The Bear found in Sri Lanka (Melursus ursinus inornatus) is a subspecies of the Sloth Bear and is endemic to the country. The Sri Lankan Sloth Bear is stocky in build covered with long black shaggy fur and long hair around its neck; the adult male weighs about 140kg and is typically about 3 ft high at the shoulders and about six ft long, while the female weighing about 95kg is slightly smaller in size and stature. Each paw of the bear has soft pads with long non-retractable curved claws that can grow as long as 4 inches. It also has a long blackish white muzzle, protruding lips, long tongue, bony palate and no front teeth, all of which aids in feeding on termites and ants.
The Sri Lankan Sloth Bear is found mainly living in the lowland dry forests and the rain forest in the western slopes of the central hills and is considered a threatened species with a population of less than 1000 (estimated to be as little as 500). This is mainly due to the destruction of the natural forest, an essential habitat of the Sloth Bear.
The Sri Lankan Sloth Bears are omnivores who feed on almost anything like plants, animals and insects; nevertheless being agile tree climbers their favourite diet includes fruit, bees honey and termites, most often found high-up on trees. They are mostly nocturnal and are best spotted early in the morning or late evening. It is known that Sloth Bears have very poor eyesight and hearing but an excellent sense of smell.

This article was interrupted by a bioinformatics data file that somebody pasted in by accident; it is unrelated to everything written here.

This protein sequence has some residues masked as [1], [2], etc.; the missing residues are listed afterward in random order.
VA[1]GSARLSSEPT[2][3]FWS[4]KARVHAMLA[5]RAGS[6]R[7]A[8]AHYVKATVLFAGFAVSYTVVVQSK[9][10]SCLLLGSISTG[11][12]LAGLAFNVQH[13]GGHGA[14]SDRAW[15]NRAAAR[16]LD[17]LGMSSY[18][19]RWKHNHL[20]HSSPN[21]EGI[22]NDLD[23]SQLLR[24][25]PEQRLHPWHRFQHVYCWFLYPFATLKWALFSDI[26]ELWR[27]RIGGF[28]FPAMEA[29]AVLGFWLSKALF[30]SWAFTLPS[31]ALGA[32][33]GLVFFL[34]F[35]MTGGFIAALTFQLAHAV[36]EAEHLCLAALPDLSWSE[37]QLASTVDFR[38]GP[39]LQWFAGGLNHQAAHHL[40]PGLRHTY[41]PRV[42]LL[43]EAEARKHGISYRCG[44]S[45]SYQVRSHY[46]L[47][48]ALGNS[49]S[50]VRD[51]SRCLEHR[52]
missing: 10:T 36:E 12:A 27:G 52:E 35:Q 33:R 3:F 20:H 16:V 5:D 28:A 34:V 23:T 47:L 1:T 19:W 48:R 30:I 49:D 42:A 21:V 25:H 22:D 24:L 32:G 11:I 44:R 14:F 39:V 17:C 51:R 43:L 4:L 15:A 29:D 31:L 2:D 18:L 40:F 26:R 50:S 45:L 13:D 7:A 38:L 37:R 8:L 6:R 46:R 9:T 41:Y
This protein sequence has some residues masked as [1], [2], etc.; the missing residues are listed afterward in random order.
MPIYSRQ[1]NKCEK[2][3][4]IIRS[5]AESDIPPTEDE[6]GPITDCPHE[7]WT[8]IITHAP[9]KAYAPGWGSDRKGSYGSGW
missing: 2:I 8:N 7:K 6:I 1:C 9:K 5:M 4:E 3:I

Sloth Bears are known to be solitary by nature, except females with cubs and on rare occasions the both male and female accompany their cubs. The Sri Lankan Sloth Bear mates all year round, with the female’s gestation period lasting 210 days, when it gives birth to not more than two or three blind cubs. After a period of about 30 days, these cubs are able to move about with their parents, most often clinging on to the mother’s back. They live with the parent/s for close to 2-3 years before they move out on their own.
The Sloth Bear is considered to be the most dangerous animal to encounter in a forest as they are wary of humans and will attack if their territory is trespassed. The Sloth Bear is known to make grunts and snorts and sucks its paws emitting distinctively different sounds that convey emotions such as anger, impatience, happiness and even bliss after a heavy meal. Wasgamuwa National Park has recorded the highest concentration of Sloth Bears and visitors have a good chance of seeing them in their natural habitat.